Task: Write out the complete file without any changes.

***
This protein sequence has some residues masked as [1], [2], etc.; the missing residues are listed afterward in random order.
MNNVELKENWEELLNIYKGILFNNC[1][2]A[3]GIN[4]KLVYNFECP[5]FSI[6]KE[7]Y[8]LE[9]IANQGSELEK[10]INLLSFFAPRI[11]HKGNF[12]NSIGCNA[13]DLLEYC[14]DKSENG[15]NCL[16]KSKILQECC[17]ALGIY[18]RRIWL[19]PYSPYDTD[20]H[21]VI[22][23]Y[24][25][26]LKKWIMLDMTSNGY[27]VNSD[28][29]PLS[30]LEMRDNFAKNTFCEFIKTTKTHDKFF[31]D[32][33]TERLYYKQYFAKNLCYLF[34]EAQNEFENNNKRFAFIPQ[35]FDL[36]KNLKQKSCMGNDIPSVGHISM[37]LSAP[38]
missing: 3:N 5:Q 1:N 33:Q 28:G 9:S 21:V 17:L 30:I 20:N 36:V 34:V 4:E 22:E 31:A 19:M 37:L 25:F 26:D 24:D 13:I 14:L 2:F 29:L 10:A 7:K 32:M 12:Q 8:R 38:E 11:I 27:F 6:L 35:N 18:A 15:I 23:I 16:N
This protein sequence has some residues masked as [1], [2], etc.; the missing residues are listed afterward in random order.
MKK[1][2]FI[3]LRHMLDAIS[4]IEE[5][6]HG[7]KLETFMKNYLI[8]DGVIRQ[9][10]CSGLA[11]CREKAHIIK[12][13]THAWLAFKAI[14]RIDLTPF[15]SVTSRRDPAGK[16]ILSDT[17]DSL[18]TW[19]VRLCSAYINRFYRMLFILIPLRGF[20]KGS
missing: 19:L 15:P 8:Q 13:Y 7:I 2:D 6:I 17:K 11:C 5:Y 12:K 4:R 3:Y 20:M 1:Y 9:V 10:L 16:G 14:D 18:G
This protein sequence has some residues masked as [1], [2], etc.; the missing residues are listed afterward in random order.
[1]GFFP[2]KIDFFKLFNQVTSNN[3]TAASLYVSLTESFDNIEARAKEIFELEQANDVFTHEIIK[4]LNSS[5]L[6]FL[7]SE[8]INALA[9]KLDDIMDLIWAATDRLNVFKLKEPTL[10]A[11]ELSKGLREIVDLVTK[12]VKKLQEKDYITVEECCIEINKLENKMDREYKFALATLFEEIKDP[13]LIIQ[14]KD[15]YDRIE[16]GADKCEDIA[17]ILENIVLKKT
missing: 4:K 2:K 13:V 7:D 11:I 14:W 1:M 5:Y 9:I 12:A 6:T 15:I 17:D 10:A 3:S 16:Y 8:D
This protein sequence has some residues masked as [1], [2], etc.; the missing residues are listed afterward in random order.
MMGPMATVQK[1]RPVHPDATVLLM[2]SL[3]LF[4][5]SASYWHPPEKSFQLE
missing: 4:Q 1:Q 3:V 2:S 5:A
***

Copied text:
This protein sequence has some residues masked as [1], [2], etc.; the missing residues are listed afterward in random order.
MNNVELKENWEELLNIYKGILFNNC[1][2]A[3]GIN[4]KLVYNFECP[5]FSI[6]KE[7]Y[8]LE[9]IANQGSELEK[10]INLLSFFAPRI[11]HKGNF[12]NSIGCNA[13]DLLEYC[14]DKSENG[15]NCL[16]KSKILQECC[17]ALGIY[18]RRIWL[19]PYSPYDTD[20]H[21]VI[22][23]Y[24][25][26]LKKWIMLDMTSNGY[27]VNSD[28][29]PLS[30]LEMRDNFAKNTFCEFIKTTKTHDKFF[31]D[32][33]TERLYYKQYFAKNLCYLF[34]EAQNEFENNNKRFAFIPQ[35]FDL[36]KNLKQKSCMGNDIPSVGHISM[37]LSAP[38]
missing: 3:N 5:Q 1:N 33:Q 28:G 9:S 21:V 17:L 30:I 20:N 36:V 34:V 4:E 22:E 31:A 19:M 37:L 25:F 26:D 24:D 13:I 14:L 2:F 29:L 10:A 7:K 32:M 12:Q 8:R 38:E 11:I 27:F 6:L 35:N 18:A 15:I 23:I 16:N
This protein sequence has some residues masked as [1], [2], etc.; the missing residues are listed afterward in random order.
MKK[1][2]FI[3]LRHMLDAIS[4]IEE[5][6]HG[7]KLETFMKNYLI[8]DGVIRQ[9][10]CSGLA[11]CREKAHIIK[12][13]THAWLAFKAI[14]RIDLTPF[15]SVTSRRDPAGK[16]ILSDT[17]DSL[18]TW[19]VRLCSAYINRFYRMLFILIPLRGF[20]KGS
missing: 19:L 15:P 8:Q 13:Y 7:I 2:D 6:I 17:K 11:C 5:Y 12:K 4:R 3:Y 20:M 1:Y 9:V 10:L 16:G 14:D 18:G
This protein sequence has some residues masked as [1], [2], etc.; the missing residues are listed afterward in random order.
[1]GFFP[2]KIDFFKLFNQVTSNN[3]TAASLYVSLTESFDNIEARAKEIFELEQANDVFTHEIIK[4]LNSS[5]L[6]FL[7]SE[8]INALA[9]KLDDIMDLIWAATDRLNVFKLKEPTL[10]A[11]ELSKGLREIVDLVTK[12]VKKLQEKDYITVEECCIEINKLENKMDREYKFALATLFEEIKDP[13]LIIQ[14]KD[15]YDRIE[16]GADKCEDIA[17]ILENIVLKKT
missing: 4:K 2:K 13:V 7:D 11:I 14:W 1:M 5:Y 9:I 12:A 6:T 15:I 17:D 10:A 3:S 16:Y 8:D
This protein sequence has some residues masked as [1], [2], etc.; the missing residues are listed afterward in random order.
MMGPMATVQK[1]RPVHPDATVLLM[2]SL[3]LF[4][5]SASYWHPPEKSFQLE
missing: 4:Q 1:Q 3:V 2:S 5:A